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The Legacy of the Reformation

November 3–4, 2017
Seattle, Washington

This year marks the 500th anniversary of the Protestant Reformation, which dramatically transformed Western culture, but now recent scholarship has revised the interpretation of the Apostle Paul upon which Martin Luther, the man most associated with the Reformation, relied. This Jesus Seminar on the Road will consider Luther’s evolving legacy and introduce a newly emerging interpretation of Paul. What is the legacy of the Reformation? How might a new portrait of Paul open up its future?

Photo of Bernard Brandon Scott

Bernard Brandon Scott (Ph.D., Vanderbilt University) is the Darbeth Distinguished Professor Emeritus of New Testament at the Phillips Theological Seminary in Tulsa, Oklahoma. A charter member of the Jesus Seminar, he is the author of several books including The Real Paul (2015) and The Trouble with Resurrection (2010).

Photo of Jarmo Tarkki

Jarmo Tarkki (Ph.D., University of Helsinki) is Senior Pastor of the Finnish Lutheran Church of California and Texas (ELCA), Adjunct Professor of Theology at California Lutheran University, Teaching Fellow in Philosophical Theology at the Pacific Lutheran Theological Seminary, and author of several books on the philosophy of religion.

Program Details

The Legacy of the Reformation

Legend has it that Luther posted his 95 theses on the Wittenberg Castle Church door on October 31, 1517. In doing so, Luther proved that authority could be questioned, the Church could be changed, and truth could be understood historically. How does this legacy find meaning today? Following Tarkki’s introduction to the Reformation, Scott will preview Saturday’s talks.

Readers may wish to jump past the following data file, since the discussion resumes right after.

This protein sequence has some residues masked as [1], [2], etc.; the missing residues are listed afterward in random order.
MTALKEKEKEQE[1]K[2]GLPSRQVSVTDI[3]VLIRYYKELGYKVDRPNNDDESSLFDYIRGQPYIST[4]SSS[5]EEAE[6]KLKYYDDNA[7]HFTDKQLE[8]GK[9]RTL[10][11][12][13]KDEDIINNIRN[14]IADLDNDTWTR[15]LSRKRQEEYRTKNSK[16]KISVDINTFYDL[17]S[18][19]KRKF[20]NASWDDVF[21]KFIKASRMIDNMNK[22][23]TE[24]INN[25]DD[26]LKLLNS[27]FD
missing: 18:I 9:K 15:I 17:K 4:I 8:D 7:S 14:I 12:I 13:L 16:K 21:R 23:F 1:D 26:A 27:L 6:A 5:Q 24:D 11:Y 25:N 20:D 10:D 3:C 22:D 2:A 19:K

Friday evening, 7:30–9 pm

The New Paul

The Reformation was largely built on Martin Luther’s inspiring interpretation of the Apostle Paul. The key, according to Luther, was justification by faith alone: a person cannot “earn” a place with God but can only receive it as a gift. But today scholars no longer see justification as the central emphasis of Paul. So what did Paul actually care about?
(Scott)
Saturday, 9:30–10:30 am

The Enduring Call of the Reformation

The Protestant Reformation did not always express the best forms of theology. Over centuries, several tenets of faith have been challenged and some, such as Luther’s anti-Jewish rhetoric, have been dismissed. But the Reformation still carries an intentional spirit that holds promise for today and for the future. What is the form and nature of a new future among Protestant churches?
(Tarkki)
Saturday, 11 am – noon

Relating the Old Paul to the New Paul

For communities rooted in the Reformation, new insights on Paul can challenge the very foundation of Christian orthodoxy. Still, bravely contrasting the Lutheran understanding of Paul with that emerging from recent scholarship is worthwhile because it can help renew his vision. How is the new Paul different from the old? How might this inspire and challenge modern-day communities?
(Scott)
Saturday, 1:30–2:30 pm

Discussion (Q&A)

Jarmo Tarkki and Brandon Scott will hold conversation and field questions about the Apostle Paul and the legacy of the Reformation.
Saturday, 3–4 pm

Sponsor

University Congregational UCC Seattle

Local Contact and Information

All events at:

University Congregational UCC
4515 16th Ave NE
Seattle, WA 98105-4201

For local information, contact:

The Lecture Series at UCUCC Seattle
206-524-2322
lectureseries@universityucc.org
www.universityucc.org

Fees

All Sessions

  • Individual Rate $75
  • Pre-registration Rate (by Oct 22) $60
  • Additional Family Members $50

Single Sessions

  • Friday Evening Lecture $20
  • Saturday Morning Workshop $30
  • Saturday Afternoon Workshop $30

Refunds are available until two weeks before the event if requested in writing, minus a $10 administrative fee. No refunds will be given after that date.